The things we’ll do for love… (1/2004)
Entered in the Writers’ Journal Write to Win contest
(Story beginning with “The spitball whizzed…”)
The spitball whizzed past my ear, but the pie hit me smack in the face. Lemon meringue. Yuck! Now I was really mad, so I retaliated by squirting ketchup at Ronnie and heaving a tray full of Jell-O at Katherine. I managed to bloody Ronnie’s t-shirt, but missed Katherine altogether. Man she’s sneaky.
I hadn’t even finished chastising myself for missing Katherine when Becky came at me with a tray of mashed potatoes. Luckily, I saw her coming at the last second and managed to side-step most of it. Even still, my shoulder was covered with the gooey stuff.
It was at that moment that Principal Johnson walked into the cafeteria.
The people that saw her open the door stopped their attacks immediately. Slowly, others began to notice. The food smog lifted. Within ten seconds or so, everyone finally stopped dead in his or her tracks, various foodstuffs and liquids dripping from us all.
“What the –” Principal Johnson started. Then she regrouped and began again. “All right,” she boomed, “who started this?”
Nobody answered. Nobody moved.
“I am only going to ask one more time. Who started this?”
Again nobody answered. Not even me, and I was the culprit she was looking for.
Principal Johnson did her best to contain her rage, but wasn’t particularly successful. I could see her clench her fists and the ripple in her jaw that indicated she was gnashing her teeth.
“No one is leaving this cafeteria until it is spic-and-span, people. You understand? No one.” She spoke quickly into her ever-present walkie-talkie and then said to us, “The janitor will be here shortly with as many mops and sponges as he can find. When he gets here you will all – I repeat, all – begin cleaning this mess up immediately.”
“Uh, Principal Johnson,” a small freckled boy in the corner peeped, “I have band practice after lunch and Mrs. Avery told me –”
What dweebs, these freshmen.
Principal Johnson shot back immediately. “Tommy, I don’t care about your band practice right now. No exceptions, people. None.”
It was about this time that I started feeling guilty. I mean, it really wasn’t fair that Tommy Warchowski had to miss band practice just because he happened to be in the lunchroom when I decided to try to impress Jacqueline Thompson.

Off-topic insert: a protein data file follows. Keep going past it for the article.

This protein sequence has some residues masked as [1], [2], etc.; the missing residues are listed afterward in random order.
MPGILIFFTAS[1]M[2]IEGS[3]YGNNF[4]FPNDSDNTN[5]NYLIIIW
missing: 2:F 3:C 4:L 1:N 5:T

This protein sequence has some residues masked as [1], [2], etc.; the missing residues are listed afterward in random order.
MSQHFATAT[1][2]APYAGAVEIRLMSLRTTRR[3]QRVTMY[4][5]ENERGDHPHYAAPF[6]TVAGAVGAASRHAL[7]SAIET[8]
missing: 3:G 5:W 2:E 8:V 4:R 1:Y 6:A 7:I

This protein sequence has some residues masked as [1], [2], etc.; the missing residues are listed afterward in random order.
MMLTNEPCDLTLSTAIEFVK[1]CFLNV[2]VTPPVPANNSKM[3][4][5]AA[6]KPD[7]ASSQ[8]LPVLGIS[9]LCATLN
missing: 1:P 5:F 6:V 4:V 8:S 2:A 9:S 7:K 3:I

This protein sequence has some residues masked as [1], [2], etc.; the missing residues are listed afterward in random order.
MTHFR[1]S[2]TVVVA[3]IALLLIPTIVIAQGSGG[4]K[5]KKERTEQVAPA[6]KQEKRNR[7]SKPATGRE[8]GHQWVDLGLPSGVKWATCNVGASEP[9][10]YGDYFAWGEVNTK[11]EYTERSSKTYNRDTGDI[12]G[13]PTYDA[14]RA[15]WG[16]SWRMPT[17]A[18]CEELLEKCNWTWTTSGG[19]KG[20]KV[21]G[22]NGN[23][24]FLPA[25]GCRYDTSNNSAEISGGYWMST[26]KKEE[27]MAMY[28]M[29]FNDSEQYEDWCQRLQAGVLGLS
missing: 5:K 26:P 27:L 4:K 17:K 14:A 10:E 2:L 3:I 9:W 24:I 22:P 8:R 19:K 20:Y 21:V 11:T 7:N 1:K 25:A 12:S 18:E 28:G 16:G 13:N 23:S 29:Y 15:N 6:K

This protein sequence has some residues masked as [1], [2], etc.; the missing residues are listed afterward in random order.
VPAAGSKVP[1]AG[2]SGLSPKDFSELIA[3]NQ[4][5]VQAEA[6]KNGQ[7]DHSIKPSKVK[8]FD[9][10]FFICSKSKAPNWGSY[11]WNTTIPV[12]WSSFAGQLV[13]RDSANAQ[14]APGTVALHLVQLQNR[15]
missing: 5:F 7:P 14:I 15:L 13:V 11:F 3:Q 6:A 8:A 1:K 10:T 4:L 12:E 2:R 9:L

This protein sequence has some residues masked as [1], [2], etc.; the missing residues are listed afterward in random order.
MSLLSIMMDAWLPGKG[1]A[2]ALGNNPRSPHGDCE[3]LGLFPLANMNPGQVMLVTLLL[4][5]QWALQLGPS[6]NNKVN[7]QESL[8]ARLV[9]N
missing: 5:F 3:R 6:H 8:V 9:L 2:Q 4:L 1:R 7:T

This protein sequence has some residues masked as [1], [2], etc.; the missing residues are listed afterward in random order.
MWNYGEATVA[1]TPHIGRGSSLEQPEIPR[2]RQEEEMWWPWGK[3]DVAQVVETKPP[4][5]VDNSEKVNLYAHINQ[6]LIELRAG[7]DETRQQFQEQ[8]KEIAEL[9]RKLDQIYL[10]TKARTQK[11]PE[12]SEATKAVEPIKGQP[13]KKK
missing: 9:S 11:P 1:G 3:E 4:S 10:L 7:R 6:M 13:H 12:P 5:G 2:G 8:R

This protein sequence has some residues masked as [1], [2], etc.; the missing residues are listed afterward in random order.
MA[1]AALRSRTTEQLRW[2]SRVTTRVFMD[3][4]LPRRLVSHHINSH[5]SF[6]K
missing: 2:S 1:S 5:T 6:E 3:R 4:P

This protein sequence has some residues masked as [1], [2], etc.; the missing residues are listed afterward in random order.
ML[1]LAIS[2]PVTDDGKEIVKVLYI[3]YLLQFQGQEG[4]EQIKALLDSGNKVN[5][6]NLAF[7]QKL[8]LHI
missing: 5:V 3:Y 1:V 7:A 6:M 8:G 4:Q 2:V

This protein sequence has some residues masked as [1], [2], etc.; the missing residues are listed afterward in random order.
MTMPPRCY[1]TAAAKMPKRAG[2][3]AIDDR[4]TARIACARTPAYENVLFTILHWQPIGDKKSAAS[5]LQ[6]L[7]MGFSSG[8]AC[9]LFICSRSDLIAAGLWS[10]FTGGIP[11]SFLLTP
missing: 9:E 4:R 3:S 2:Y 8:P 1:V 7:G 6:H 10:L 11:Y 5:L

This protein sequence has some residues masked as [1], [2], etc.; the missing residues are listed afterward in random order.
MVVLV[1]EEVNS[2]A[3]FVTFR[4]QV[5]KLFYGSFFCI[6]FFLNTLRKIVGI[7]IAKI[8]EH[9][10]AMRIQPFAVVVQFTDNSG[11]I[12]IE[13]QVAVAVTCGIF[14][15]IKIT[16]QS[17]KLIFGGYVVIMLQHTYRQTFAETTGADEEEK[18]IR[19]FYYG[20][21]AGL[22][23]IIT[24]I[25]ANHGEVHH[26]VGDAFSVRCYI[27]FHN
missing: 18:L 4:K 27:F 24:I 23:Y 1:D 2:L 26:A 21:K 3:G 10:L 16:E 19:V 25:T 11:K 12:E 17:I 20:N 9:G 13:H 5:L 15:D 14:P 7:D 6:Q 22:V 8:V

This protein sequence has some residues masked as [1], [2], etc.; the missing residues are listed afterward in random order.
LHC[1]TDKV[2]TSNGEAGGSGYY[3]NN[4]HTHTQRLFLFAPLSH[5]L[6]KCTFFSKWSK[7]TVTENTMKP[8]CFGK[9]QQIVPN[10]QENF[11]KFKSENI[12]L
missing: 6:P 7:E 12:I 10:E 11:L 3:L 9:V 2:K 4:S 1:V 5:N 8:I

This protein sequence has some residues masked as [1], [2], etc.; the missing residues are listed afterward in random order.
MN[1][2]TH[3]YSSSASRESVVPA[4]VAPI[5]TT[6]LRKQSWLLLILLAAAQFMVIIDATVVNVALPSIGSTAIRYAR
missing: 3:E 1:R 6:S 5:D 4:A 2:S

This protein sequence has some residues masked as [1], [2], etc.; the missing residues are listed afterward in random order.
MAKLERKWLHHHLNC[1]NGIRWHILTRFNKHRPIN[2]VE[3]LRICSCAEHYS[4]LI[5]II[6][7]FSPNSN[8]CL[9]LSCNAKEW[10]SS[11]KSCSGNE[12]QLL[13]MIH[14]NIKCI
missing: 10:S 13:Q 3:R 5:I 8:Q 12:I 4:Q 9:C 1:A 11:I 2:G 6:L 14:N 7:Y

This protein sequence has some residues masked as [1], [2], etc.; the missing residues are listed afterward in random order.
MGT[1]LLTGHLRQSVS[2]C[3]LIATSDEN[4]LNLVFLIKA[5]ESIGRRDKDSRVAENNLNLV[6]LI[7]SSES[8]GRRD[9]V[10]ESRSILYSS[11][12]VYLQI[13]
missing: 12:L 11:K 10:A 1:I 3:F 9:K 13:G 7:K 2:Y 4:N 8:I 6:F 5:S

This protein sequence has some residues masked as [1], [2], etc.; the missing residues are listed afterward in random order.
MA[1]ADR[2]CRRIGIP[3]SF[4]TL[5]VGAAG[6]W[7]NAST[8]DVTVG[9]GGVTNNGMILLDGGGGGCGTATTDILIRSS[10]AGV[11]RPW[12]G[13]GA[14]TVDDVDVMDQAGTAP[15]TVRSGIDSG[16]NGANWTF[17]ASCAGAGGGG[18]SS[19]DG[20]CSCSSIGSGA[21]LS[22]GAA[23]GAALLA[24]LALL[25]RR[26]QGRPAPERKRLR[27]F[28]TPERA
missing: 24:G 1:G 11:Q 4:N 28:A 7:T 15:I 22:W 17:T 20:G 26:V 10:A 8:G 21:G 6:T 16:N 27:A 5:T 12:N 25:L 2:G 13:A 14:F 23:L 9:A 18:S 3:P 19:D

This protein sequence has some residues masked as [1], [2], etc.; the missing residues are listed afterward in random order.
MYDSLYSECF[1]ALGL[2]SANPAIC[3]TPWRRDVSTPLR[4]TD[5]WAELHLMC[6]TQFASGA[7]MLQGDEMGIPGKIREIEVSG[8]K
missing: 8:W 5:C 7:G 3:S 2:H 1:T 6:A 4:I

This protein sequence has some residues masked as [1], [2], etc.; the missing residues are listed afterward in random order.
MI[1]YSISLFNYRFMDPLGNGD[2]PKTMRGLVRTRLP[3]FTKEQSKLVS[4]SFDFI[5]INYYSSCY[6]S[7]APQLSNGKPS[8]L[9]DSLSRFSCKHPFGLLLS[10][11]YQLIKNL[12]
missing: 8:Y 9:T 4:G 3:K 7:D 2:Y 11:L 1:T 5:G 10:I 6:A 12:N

Oh, Jacqueline. My heart flutters just thinking about you. You’re so smart and funny and beautiful. And so popular. Every single guy wants to be with you, and every single girl wants to be your best friend.
What would a popular girl like you want with a quiet bookworm? Nothing, that’s what. Nothing. And that was me, a quiet bookworm, until I decided to change my fate. Carpe Diem. I decided to seize the day all right. And now I was about to take my place alongside you on popularity row, my darling Jacqueline.
“Uh, Principal Johnson. I have something to tell you,” I said.
“Go ahead, Samuel. What do you have to say?” It seemed as if she was counting on one of her straight “A” students to rat out whoever it was that started the food fight. Well she was right in a way.
“Principal Johnson,” I said, “I started the food fight.”
A few giggles escaped from around the room. I could feel Jacqueline’s eyes on me. I felt my body warm from her gaze.
“Quiet!” Principal Johnson hollered to the room.
I watched as she decided whether or not to believe me. This was my big chance to impress Jacqueline. Once Principal Johnson suspended me for starting what would be forever known as the epic spring food fight, I would be the most popular kid in school. I had visions of everyone asking me to sign their yearbooks and girls lining up around my locker waiting for me to ask them to the prom. Of course, as a sophomore, I’d have to wait several years for those things.
And then Principal Johnson crushed my dreams.
“Samuel, that’s enough trying to cover for someone. I’ll find out who was responsible in due time. In the mean time, keep quiet and stay out of trouble.”
But I don’t want to be quiet. I don’t want to stay out of trouble, I wanted to scream. But I couldn’t. I didn’t. Like always, I skulked back into line.
And that was that. Jacqueline turned away and never looked back. Just as my body tingled and glowed when she had been looking at me, now it sagged.
I stood there, moping. I withdrew into myself, saddened by what a pathetic member of the human race I was. I mean, I couldn’t even get caught starting a food fight!
But somehow, some way, I reached deep down into myself and pulled myself up. I don’t know where I got the inner strength, but I’m grateful for having found it. It took me several minutes to regain my composure, and to recommit myself to my plan. Oh, Jacqueline, you will be mine. You will be mine someday.
And so very slowly, very quietly, I reached down to the table to pick up a tray of peas and carrots. After positioning it properly in my hand, I flung it at Ronnie and Katherine. Direct hit! Even sneaky Katherine got a face full.
“Food fight!” I yelled for the second time that day.
And just before I got a pot full of gravy poured over my head and a plate of spaghetti pressed to my face, I notice Jacqueline look over at me once again.
She was smiling. And I was in heaven.